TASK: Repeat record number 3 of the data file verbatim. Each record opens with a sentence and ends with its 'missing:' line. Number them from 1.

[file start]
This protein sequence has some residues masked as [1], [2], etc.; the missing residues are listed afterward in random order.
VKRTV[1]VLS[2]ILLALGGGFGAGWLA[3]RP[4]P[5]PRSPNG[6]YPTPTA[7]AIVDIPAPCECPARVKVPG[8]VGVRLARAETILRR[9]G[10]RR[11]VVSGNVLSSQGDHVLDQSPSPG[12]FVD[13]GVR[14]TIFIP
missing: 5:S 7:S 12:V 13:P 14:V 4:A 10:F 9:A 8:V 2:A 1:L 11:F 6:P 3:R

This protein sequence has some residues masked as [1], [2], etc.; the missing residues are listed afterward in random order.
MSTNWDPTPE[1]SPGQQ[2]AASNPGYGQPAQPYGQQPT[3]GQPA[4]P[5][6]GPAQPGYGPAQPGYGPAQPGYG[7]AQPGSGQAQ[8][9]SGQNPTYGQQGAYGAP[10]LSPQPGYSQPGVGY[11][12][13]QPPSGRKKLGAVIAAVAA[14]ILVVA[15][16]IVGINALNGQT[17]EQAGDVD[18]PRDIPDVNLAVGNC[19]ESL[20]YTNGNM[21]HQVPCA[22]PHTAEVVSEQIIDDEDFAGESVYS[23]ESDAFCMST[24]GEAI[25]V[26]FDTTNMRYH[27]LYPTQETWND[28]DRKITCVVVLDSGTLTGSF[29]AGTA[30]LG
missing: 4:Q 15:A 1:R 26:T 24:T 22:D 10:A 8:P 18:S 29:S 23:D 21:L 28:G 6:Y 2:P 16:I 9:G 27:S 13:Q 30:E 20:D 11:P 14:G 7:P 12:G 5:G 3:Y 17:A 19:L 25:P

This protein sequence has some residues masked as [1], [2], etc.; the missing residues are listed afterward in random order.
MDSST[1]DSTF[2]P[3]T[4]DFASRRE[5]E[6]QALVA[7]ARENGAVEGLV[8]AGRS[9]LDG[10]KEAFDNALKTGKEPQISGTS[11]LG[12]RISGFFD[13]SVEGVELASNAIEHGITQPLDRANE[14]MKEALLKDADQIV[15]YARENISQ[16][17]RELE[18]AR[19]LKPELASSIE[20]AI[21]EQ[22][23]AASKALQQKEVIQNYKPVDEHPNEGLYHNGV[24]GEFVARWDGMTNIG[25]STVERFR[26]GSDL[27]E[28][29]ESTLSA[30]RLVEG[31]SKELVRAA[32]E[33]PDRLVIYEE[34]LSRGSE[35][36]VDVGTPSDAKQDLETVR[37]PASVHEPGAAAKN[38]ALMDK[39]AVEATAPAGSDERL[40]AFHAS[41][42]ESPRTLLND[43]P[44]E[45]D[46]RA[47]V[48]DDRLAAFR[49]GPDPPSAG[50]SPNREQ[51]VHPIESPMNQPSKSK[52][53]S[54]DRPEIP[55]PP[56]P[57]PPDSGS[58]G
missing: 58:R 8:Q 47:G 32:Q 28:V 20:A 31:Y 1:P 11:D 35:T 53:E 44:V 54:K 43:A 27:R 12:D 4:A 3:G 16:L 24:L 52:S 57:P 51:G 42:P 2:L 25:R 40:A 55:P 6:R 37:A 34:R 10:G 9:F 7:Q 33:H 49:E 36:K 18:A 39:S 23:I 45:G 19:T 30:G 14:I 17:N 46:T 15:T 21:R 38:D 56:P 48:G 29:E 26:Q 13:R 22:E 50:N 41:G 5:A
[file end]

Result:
This protein sequence has some residues masked as [1], [2], etc.; the missing residues are listed afterward in random order.
MDSST[1]DSTF[2]P[3]T[4]DFASRRE[5]E[6]QALVA[7]ARENGAVEGLV[8]AGRS[9]LDG[10]KEAFDNALKTGKEPQISGTS[11]LG[12]RISGFFD[13]SVEGVELASNAIEHGITQPLDRANE[14]MKEALLKDADQIV[15]YARENISQ[16][17]RELE[18]AR[19]LKPELASSIE[20]AI[21]EQ[22][23]AASKALQQKEVIQNYKPVDEHPNEGLYHNGV[24]GEFVARWDGMTNIG[25]STVERFR[26]GSDL[27]E[28][29]ESTLSA[30]RLVEG[31]SKELVRAA[32]E[33]PDRLVIYEE[34]LSRGSE[35][36]VDVGTPSDAKQDLETVR[37]PASVHEPGAAAKN[38]ALMDK[39]AVEATAPAGSDERL[40]AFHAS[41][42]ESPRTLLND[43]P[44]E[45]D[46]RA[47]V[48]DDRLAAFR[49]GPDPPSAG[50]SPNREQ[51]VHPIESPMNQPSKSK[52][53]S[54]DRPEIP[55]PP[56]P[57]PPDSGS[58]G
missing: 58:R 8:Q 47:G 32:Q 28:V 20:A 31:Y 1:P 11:D 35:T 53:E 44:V 54:K 43:A 27:R 12:D 4:A 3:G 16:L 24:L 52:S 57:P 51:G 42:P 2:L 25:R 40:A 55:P 6:R 37:A 34:R 10:G 9:F 7:Q 33:H 49:E 36:K 18:A 39:S 23:I 45:G 19:T 30:G 14:I 17:N 46:T 15:T 21:R 38:D 56:P 48:G 29:E 26:Q 13:R 22:E 50:N 41:G 5:A